Demand for tin exploded in 1810 with the introduction of tin cans (also used in American Civil War for preserved food for troops) Tin mining mostly done by Malays prior to nineteenth century Chinese labourers began coming to Malaya after the founding of Pinang to work in tin mines since Malays were reluctant to increase production to meet the rising demand for tin In 1874, British signed the Pangkor Engagement with the Malay sultans to keep law and order through the establishment of a British resident (to protect their investments in the tin industry) Brought abt peace and stability, thus bringing more investments and more Chinese migration 1890, western tin-smelter built by Straits Trading company as a European investment


Development of motor car industry in United States led to establishing of rubber plantations in Malaya Ridley persistently promoted rubber as a cash crop
Discovered how to tap rubber sap without damaging the tree in 1897 1908, despite protests by London agents, british firms in sg banded tgt to start rubber market in singapore 3 years later, Rubber Association handled sale of rubber; Singapore developed into an important international rubber market 1905

Shipping industry developed to serve the new port-city , Colonial government assumed control and development of the port to meet the increasing demand Tanjong Pagar Dock Ordinance began converting into Singapore Harbour Board 1924

Road link between Malaya and Singapore opened, serving the tin, rubber and oil from the Northern hinterland Colonial Singapore experienced early industrialisation as a result of the raw materials that was coming from the North

Proposed Defence / Motivations

1819 – 1827
Series of artillery batteries over the island with a major artillery fort on Pearl’s Hill Singapore was worth defending in view of Dutch threat
– Britain in debt from administering expanding Indian empire, unable to fund the defences – Britain did not perceive the Dutch threat grave enough to improve defences 1843
Protect the entrance to Kallang River, New Harbour at Tanjong Pagar with series of artillery batteries and forts. In view of the opening up of China after the Opium War, Captain Best proposed to beef up defences in Singapore as part of a greater sea lane from Singapore to China. Series of Artillery batteries & forts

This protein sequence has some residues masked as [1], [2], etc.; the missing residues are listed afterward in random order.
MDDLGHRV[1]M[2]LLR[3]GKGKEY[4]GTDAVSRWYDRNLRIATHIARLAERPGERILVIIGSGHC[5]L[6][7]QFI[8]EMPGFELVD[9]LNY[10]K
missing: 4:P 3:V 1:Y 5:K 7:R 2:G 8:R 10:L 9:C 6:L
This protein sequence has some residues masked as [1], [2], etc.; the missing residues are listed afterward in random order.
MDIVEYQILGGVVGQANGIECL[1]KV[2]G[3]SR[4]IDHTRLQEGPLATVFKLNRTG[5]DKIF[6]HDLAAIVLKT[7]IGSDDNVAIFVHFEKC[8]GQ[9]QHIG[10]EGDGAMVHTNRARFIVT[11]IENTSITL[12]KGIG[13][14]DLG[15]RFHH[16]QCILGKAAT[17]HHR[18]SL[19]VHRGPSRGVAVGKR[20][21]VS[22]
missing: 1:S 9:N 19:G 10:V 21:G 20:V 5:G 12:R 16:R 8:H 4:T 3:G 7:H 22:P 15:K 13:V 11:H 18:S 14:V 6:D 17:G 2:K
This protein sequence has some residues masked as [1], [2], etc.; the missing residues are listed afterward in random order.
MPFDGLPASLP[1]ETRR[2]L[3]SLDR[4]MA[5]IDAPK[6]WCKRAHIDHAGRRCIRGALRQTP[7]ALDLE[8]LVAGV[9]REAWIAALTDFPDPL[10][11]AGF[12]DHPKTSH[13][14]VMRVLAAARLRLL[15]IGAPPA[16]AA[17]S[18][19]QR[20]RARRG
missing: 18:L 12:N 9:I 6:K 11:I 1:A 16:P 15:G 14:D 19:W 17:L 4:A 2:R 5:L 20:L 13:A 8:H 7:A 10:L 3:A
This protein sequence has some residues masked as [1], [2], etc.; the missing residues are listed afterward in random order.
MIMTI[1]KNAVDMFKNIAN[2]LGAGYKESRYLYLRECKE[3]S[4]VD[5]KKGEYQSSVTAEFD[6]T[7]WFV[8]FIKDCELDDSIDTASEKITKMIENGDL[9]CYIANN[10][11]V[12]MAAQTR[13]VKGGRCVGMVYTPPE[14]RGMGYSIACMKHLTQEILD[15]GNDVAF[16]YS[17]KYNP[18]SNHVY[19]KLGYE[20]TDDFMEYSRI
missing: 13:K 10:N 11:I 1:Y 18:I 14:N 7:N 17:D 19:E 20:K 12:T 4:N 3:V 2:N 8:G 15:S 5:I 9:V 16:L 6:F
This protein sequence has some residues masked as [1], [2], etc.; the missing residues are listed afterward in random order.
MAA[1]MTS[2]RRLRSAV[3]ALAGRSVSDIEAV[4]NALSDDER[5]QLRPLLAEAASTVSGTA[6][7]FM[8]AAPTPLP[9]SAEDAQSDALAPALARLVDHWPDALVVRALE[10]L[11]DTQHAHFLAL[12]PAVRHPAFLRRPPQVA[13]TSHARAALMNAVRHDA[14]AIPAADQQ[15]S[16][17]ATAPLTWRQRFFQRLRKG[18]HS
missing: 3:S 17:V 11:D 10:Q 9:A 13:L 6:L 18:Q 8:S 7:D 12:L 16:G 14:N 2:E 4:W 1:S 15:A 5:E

Naval squadron from Bengal
Local merchants wanted batteries but were not willing to pay for it / Bengal argued that naval squadron was more effective 1878
Advent of steam ships, Suez Canal and telegraph brought the Empire “closer”. Small conflicts no longer local and could escalate into wider conflicts Major McCullum propose strong naval fleet with secure chain of ports and coaling station as combat support Fortification of Singapore carried out among together with Hong Kong, Sri Lanka, Mauritius, etc. 1921

Far East Fleet to counter an emerging and hostile Japan, and also to protect
interest in SEA and Australia Imperial Conference reviewed and decided with only the construction of a naval base and not a Far East Fleet Construction and fortification of Singapore started in 1923 and completed only in 1938 1945 –

Britain came out of WWII severely weakened but still had an empire to govern. She wanted to de-colonize and bring colonies under the “Commonwealth” umbrella, maintaining a certain influence over them Saw Singapore as an important pivot to combat communism in the region Britain increased defence in Singapore to maintain her military presence in the region
PAP’s English educated members and Indian politicians appealed to workers and unions while Lee Chin Siong’s Chinese roots appealed to the China-born voters who had yet to shed their Chinese chauvinism. As such, PAP won the election against Lim Yew Hock’s Labour Front Britain was unaware of LKY’s agenda behind LKY’s seemingly enigmatic choice of working with the communist despite PAP’s anti-communist ideology

Reasons for Merger
Worries of Merger

Create jobs for an increasing population
In order to sustain declining economy, needed Malaya as a hinterland and Malaya’s consumer market to aid her weakening entrepot Without merger, Singapore unable to rival neighbouring countries’ low production cost and bigger market Politics:

Have to fulfil their electoral promise of delivering independence to Singapore Independence could only be achieved through merger
Financial Singapore wanted to collect all tax revenue within the island and pay an agreed amount to the central government Malaya wanted all tax revenue to be collected centrally and give Singapore what they needed


Singapore was not comfortable with the possibility of relegating to second class citizens in Malaysia; citizenship rights were not ironed out Malaya